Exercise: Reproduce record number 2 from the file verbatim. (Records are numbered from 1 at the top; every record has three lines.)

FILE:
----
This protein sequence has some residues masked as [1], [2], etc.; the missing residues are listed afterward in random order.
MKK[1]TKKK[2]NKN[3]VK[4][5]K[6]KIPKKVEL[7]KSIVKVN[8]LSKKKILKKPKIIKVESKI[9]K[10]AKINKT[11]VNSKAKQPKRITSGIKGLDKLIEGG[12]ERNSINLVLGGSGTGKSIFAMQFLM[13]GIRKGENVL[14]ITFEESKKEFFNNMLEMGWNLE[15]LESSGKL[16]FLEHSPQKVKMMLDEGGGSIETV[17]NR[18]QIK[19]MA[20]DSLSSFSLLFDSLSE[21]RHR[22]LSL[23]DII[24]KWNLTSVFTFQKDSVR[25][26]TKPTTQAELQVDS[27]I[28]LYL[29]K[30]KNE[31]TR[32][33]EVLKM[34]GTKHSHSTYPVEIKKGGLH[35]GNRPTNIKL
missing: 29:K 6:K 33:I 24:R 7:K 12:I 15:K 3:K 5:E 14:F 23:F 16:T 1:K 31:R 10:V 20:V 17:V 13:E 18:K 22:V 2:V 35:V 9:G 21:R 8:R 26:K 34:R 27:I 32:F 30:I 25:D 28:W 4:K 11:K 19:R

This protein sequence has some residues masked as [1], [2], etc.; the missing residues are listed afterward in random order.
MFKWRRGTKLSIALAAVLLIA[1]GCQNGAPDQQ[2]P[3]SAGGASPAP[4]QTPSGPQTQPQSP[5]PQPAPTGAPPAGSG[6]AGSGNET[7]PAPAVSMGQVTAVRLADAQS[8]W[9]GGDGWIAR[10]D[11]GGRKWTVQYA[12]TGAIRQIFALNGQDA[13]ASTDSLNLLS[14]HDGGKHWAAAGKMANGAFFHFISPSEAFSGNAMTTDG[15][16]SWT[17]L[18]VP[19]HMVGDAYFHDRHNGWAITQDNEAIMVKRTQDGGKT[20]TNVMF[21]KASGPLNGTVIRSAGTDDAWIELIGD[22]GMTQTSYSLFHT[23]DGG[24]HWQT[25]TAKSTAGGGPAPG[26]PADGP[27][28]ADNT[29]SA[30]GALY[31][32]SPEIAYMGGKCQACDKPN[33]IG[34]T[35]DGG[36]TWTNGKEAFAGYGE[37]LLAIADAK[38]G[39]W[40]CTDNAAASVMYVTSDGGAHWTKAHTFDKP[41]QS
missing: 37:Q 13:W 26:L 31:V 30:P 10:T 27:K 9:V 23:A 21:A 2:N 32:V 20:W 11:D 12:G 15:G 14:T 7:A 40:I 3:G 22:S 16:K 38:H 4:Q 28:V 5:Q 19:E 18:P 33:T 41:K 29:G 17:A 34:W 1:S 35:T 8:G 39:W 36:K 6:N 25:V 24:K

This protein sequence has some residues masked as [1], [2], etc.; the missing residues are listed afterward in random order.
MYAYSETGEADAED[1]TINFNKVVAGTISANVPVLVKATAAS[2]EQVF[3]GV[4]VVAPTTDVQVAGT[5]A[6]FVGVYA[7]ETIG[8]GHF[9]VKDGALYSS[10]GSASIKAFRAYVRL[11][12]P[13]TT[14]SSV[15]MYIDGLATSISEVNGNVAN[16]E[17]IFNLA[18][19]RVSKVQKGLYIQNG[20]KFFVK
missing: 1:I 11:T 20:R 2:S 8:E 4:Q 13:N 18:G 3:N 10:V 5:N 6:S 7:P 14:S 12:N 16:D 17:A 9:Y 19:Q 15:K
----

This protein sequence has some residues masked as [1], [2], etc.; the missing residues are listed afterward in random order.
MFKWRRGTKLSIALAAVLLIA[1]GCQNGAPDQQ[2]P[3]SAGGASPAP[4]QTPSGPQTQPQSP[5]PQPAPTGAPPAGSG[6]AGSGNET[7]PAPAVSMGQVTAVRLADAQS[8]W[9]GGDGWIAR[10]D[11]GGRKWTVQYA[12]TGAIRQIFALNGQDA[13]ASTDSLNLLS[14]HDGGKHWAAAGKMANGAFFHFISPSEAFSGNAMTTDG[15][16]SWT[17]L[18]VP[19]HMVGDAYFHDRHNGWAITQDNEAIMVKRTQDGGKT[20]TNVMF[21]KASGPLNGTVIRSAGTDDAWIELIGD[22]GMTQTSYSLFHT[23]DGG[24]HWQT[25]TAKSTAGGGPAPG[26]PADGP[27][28]ADNT[29]SA[30]GALY[31][32]SPEIAYMGGKCQACDKPN[33]IG[34]T[35]DGG[36]TWTNGKEAFAGYGE[37]LLAIADAK[38]G[39]W[40]CTDNAAASVMYVTSDGGAHWTKAHTFDKP[41]QS
missing: 37:Q 13:W 26:L 31:V 30:P 10:T 27:K 9:V 23:A 21:A 2:N 32:V 20:W 11:D 12:G 15:G 14:T 7:A 40:I 3:G 22:S 16:K 38:H 4:Q 28:V 5:Q 19:E 18:P 33:T 41:K 29:G 17:A 34:W 1:S 35:T 8:G 39:W 36:K 6:N 25:V 24:K